Carolina Northern Flying Squirrel

By: Ryan Gray

Scientific Name

Glaucomys sabrinus coloratus

Habitat & Range

  • Found mostly across Canada and the northern United States
  • Range extending southward in the great mountain Chains of North America
  • North Carolina is the farthest south - they are isolated in small populations on the highest mountains
  • Wet climates
  • Trees (ex: Sugar Maple & Red Spruce)
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Specific Niche

  • Nocturnal (emerge from their dens just before dust to search for food)
  • Sail from tops of trees and glide to the base of a nearby tree
  • Keen sense of smell
  • Gliding ability
  • Spends most of its time walking on the ground and digging for truffles
  • Trees need mycorrhizal fungi to grow, and the fungi needs an animal to disperse their spores (which is what the squirrel does)
  • Female squirrels give birth to 2-4 young in the spring
  • Open their eyes after 1 month!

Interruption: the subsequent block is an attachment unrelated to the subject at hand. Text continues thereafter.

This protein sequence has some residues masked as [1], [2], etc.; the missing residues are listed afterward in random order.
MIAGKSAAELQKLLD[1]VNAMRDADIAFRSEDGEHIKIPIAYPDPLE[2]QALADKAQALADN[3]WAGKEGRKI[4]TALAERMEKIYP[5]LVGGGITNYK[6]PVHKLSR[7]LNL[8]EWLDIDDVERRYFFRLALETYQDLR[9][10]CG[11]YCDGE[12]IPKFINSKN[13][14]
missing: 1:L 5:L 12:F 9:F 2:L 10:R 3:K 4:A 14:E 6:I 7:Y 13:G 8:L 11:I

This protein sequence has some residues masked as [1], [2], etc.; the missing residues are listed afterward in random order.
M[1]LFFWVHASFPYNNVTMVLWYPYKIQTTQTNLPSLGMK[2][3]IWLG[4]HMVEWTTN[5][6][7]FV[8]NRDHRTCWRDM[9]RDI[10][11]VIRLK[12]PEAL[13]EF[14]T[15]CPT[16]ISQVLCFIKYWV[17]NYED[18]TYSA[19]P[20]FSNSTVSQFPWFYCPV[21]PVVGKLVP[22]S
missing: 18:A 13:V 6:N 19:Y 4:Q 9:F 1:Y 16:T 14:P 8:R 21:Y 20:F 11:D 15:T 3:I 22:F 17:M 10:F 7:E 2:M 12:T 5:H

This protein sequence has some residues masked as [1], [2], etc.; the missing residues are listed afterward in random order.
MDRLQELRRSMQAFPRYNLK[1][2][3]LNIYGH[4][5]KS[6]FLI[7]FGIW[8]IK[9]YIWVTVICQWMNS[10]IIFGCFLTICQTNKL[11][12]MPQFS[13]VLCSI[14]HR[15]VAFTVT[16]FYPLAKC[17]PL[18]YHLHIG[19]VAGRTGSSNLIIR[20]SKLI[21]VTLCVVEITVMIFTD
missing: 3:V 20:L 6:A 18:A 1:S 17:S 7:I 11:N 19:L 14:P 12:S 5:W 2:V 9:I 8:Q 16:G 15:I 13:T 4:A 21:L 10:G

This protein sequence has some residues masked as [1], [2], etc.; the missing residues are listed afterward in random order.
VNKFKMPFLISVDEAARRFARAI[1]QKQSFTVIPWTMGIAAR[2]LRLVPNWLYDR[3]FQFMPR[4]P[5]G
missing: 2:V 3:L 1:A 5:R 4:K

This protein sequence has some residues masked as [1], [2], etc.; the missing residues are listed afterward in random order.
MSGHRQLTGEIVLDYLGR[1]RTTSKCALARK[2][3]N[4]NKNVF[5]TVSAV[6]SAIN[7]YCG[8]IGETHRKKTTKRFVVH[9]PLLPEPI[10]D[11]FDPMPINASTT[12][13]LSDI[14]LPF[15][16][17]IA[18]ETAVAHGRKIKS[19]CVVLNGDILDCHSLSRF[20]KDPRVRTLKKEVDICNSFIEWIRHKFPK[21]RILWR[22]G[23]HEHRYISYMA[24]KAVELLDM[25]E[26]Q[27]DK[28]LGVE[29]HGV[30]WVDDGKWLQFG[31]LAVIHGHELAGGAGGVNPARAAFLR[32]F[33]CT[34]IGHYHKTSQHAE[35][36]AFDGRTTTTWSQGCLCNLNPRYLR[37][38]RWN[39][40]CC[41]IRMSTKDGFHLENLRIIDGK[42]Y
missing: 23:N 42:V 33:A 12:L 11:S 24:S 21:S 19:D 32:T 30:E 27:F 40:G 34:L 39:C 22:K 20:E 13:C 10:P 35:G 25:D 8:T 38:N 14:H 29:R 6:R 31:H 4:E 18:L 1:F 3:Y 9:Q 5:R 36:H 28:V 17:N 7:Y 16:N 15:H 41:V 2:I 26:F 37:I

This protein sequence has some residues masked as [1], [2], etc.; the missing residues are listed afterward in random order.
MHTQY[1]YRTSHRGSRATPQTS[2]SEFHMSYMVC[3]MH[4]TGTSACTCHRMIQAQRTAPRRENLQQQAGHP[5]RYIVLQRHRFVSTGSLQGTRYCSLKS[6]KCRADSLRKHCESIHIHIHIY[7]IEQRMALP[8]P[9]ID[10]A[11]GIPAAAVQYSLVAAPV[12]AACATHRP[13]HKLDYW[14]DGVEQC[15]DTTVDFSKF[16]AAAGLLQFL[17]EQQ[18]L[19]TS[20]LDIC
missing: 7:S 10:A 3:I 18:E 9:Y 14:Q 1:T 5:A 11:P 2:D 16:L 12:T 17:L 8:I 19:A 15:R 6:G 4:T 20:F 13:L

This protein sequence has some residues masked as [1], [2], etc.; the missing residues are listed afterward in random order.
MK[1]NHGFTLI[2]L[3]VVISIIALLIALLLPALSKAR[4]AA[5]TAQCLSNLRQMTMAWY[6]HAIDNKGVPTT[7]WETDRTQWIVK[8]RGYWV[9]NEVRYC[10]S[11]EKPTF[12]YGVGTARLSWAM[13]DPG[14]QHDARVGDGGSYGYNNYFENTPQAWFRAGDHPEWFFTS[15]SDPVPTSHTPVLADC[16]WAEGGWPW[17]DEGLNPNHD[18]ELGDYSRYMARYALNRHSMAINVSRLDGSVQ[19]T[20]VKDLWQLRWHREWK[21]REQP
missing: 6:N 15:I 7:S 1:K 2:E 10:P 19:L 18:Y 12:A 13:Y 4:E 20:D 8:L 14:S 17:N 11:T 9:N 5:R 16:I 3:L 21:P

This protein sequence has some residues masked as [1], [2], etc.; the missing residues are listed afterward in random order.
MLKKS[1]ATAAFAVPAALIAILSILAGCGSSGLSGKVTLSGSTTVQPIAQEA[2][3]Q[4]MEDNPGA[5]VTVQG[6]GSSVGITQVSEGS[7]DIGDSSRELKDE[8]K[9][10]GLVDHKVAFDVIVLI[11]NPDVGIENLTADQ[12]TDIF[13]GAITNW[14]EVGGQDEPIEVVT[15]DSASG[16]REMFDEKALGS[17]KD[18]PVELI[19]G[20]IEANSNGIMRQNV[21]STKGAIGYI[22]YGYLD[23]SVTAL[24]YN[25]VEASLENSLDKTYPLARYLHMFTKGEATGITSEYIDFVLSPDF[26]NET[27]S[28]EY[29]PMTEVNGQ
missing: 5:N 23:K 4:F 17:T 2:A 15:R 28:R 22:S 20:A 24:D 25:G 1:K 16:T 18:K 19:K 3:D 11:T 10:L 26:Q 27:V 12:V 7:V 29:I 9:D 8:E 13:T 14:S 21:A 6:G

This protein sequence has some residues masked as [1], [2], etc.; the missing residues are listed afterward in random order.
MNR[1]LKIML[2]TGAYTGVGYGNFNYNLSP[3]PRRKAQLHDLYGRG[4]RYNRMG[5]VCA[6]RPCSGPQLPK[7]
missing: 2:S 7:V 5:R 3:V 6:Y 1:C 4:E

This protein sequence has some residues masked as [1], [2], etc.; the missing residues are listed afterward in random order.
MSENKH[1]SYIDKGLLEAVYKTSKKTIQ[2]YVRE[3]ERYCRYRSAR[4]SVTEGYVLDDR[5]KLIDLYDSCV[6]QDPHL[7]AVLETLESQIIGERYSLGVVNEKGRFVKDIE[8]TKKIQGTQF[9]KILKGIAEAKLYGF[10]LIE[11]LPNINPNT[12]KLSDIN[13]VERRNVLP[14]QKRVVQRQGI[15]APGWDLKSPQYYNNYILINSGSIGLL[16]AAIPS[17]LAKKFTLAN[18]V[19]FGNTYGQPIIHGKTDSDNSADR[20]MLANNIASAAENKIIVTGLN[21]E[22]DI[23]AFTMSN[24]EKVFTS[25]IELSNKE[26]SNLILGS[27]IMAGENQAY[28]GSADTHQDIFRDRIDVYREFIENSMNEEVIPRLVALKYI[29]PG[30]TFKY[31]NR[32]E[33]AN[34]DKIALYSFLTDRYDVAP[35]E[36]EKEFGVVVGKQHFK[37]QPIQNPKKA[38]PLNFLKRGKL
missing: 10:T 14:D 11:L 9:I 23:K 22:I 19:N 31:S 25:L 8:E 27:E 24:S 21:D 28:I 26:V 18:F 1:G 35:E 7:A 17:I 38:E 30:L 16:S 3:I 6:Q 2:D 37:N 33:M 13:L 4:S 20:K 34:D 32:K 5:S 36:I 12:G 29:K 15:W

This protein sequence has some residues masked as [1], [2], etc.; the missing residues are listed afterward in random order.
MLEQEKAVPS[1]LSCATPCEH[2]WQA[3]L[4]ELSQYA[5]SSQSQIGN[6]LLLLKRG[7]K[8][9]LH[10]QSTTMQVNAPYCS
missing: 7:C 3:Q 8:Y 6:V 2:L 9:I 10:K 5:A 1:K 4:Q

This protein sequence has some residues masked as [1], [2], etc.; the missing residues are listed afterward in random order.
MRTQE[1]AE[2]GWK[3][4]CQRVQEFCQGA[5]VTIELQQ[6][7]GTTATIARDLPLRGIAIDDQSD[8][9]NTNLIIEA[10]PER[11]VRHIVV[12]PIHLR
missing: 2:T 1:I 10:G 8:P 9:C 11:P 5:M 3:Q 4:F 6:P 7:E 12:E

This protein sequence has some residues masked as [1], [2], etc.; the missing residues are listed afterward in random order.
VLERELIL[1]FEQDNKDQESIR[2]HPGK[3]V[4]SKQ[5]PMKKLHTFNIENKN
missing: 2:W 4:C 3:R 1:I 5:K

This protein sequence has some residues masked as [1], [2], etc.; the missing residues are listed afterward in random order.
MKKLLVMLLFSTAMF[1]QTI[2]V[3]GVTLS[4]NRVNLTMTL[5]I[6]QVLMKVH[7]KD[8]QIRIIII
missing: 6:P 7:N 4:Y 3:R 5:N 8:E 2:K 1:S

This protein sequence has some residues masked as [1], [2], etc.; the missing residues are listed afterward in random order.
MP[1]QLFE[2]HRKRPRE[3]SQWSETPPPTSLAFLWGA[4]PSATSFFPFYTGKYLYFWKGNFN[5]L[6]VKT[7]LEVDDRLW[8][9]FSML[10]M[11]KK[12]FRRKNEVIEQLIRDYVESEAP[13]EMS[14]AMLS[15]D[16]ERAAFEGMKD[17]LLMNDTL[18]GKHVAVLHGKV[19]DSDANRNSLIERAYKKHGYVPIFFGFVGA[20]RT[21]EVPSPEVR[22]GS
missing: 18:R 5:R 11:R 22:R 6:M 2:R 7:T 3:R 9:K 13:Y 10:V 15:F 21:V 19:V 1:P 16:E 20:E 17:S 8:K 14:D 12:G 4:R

• Main predators are owls, hawks, martens, weasels, coyotes, and the domestic cat
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Why Endangered?

  • Habitat destruction
  • Fragmentation
  • Deforestation
  • Introduction of pest species
  • Mineral extraction
  • Recreational development
  • Pollution
  • Potential for global warming

Change in Carrying Capacity

Due to natural climate change and human intervention into their habitat such as land clearing, the Carolina Northern Flying Squirrel population was decreasing. However, their population rate is now stable, and many websites and organizations are changing their status on these animals to least concern!
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Future Prognosis

Due to the leveling population, the Carolina Northern Flying Squirrel will most likely soon be recognized by government organizations as a least concerned species. So, they will hopefully keep on gliding along for a much longer time!

How Can Humans Help?

  • Do not disturb them or their nests
  • Volunteer to check flying squirrel boxes and/or build them
  • Join a conservation organization
  • Donate to the NC Nongame and Endangered Wildlife Fund